It's that  the ideas were created because  I was willing to get down to the student's level and simply WATCH what was going on.

When I was visiting in the classroom, I did what the kids did and listened to everything the teacher said.

I colored. I sang. I followed all the classroom rules. In the cafeteria, I raised my hand to be excused from the table. And I made sure that each staff member knew that I was not the boss.

I was there merely to look at the whole picture, and then provide ideas they could either use or not.

Even though my role as an outside specialist made it easier for me hang in the background and ponder creative solutions, you can perform the same sort of "big picture sleuthing" if you just give yourself a chance.

And I'm not just talking about kindergarten, either. This sort of detective "lab work" is invaluable at all grade levels.

You will amaze yourself when you immerse yourself in the lives of your students this way.

It allows you to look at your classroom with a cool detachment. When you do this, solutions will appear almost magically.

This subtle (but powerful) approach works wonders outside the classroom, too . . .

I took the same approach with Eddie's mother.

She was quite anxious over her boy's troubles. She felt like he was getting attacked on all sides, and she wanted to come to his rescue.

I started off by telling her about all the problems my mother had with me, and how Eddie was just a big brawny tyke, and how every high school in the area would probably be recruiting him 10 years from now for their sports programs. Like me, he didn't "fit into" kindergarten because he didn't fit into the provided spaces.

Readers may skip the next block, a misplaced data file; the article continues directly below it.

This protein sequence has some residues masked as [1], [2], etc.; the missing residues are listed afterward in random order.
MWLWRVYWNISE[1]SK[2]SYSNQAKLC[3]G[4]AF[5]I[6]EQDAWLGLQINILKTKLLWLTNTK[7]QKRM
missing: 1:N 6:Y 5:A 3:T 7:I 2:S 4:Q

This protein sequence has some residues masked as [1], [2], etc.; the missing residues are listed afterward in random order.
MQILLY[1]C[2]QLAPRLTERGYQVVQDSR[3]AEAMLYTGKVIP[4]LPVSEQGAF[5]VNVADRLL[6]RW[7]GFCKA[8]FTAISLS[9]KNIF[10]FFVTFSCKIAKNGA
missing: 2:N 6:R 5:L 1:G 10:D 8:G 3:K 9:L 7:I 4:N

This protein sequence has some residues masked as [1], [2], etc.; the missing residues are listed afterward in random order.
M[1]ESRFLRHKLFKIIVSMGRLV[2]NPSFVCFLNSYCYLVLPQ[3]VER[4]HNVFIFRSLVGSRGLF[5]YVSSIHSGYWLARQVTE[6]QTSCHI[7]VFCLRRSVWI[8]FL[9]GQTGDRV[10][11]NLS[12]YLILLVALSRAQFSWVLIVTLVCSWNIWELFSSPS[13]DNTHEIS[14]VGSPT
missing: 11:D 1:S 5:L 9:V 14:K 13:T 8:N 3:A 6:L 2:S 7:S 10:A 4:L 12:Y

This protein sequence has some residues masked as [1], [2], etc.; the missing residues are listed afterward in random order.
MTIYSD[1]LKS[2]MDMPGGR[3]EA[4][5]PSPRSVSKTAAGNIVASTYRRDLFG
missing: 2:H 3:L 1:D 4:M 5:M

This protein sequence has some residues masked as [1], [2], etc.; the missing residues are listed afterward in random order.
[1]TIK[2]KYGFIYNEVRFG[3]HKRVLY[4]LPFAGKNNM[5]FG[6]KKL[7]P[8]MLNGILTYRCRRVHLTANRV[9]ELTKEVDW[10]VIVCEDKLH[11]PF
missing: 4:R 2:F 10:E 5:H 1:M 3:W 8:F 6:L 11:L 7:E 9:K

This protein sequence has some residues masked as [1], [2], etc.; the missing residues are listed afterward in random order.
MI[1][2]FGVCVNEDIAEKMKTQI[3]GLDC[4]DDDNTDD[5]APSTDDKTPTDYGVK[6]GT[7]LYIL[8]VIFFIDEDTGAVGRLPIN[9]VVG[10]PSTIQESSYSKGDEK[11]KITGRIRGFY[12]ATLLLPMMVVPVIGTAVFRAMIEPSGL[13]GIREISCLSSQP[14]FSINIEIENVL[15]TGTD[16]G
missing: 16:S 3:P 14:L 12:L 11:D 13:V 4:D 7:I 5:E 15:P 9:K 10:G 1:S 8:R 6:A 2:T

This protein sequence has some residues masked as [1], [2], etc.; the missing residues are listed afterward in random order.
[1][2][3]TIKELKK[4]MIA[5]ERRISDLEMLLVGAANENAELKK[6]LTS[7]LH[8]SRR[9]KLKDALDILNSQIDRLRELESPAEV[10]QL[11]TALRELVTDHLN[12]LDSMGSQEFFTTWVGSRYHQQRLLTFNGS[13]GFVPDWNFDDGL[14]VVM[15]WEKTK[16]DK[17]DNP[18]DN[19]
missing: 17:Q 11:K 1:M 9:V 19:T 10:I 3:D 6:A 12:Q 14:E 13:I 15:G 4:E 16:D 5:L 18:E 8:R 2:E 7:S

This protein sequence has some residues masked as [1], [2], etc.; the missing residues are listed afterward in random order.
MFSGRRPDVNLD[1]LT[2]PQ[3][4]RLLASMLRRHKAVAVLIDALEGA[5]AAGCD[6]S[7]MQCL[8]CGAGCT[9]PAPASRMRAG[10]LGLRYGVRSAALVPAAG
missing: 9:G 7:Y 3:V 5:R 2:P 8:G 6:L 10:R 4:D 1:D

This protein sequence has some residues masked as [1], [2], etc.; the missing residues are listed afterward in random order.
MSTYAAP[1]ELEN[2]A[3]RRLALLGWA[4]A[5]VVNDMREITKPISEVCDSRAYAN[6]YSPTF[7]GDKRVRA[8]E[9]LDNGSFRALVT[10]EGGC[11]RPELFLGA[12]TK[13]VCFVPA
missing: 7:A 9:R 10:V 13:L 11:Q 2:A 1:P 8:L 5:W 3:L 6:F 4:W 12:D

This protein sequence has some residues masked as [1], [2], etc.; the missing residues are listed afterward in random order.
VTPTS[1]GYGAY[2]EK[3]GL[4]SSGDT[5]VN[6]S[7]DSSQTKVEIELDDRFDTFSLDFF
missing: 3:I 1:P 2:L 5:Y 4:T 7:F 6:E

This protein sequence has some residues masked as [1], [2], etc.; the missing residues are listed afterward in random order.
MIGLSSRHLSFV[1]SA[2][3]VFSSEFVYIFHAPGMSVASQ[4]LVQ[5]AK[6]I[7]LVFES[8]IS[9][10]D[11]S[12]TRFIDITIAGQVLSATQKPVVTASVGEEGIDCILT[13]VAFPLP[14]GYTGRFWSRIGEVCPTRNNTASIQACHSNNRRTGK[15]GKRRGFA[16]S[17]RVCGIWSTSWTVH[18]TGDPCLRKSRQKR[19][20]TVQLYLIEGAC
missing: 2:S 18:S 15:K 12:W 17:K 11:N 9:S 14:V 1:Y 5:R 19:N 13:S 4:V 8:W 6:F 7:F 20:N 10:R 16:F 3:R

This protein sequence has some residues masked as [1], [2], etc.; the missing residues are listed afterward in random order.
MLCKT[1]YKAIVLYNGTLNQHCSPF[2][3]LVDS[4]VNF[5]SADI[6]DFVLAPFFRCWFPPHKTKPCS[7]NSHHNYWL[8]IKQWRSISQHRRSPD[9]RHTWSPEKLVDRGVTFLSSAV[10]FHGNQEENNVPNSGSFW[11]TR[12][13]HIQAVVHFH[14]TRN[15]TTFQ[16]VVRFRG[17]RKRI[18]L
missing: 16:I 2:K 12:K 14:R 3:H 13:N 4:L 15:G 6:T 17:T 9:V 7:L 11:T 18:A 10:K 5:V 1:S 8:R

When I was in elementary school, we would get the reward of a movie three times a year.

It was a very big deal. One class would host the movie, and those kids would sit at their desks.

The rest of us had to wedge ourselves into that class and sit cross-legged on the floor. Because of my size and hyperactivity, I knew I was in for a long hour every time we had to visit another class.

I simply could not sit like that for more than 90 seconds before I started to squirm. I always got in trouble, which made me sad because I really wanted to see Jimminy the Cricket sing, "I'm no fool, no sir-eee, I wanted to live to be 103. I play it safe for you and me, 'cuz I'm no fool!"

Telling Eddie's mom that story was a classic case of me surrendering the one-up relationship, although she surely had no use for such fancy-pants jargon. Here was a woman who felt like she was paddling upstream as the only one fighting for her Eddie. And then she meets someone who cared enough to even ride the bus with her child, which causes her to think, "Wow, maybe there IS some hope. Here is this guy who has really been there and seems genuinely interested in finding exactly what we can do for MY child."

Things worked out fine for our little Shrek-meister. He began enjoying school more, and it showed on his face. The school staff rallied around his burgeoning efforts.

Sure, he still had his ups and downs, but by getting down to his level it became possible to stop "the blame game," and to work toward easy, common-sense solutions.

After all, a five-year-old is just a five-year-old, and we needed to accept him where he was at and work together for the common good.

How could you put this to work in your own classroom?  Well, one way is to "play detective" by observing your own classroom with the cool detachment of a lab scientist.  When you observe with detachment, you're able to see hidden dynamics you otherwise would have missed.

I call it the "Columbo" approach, after the old TV detective show.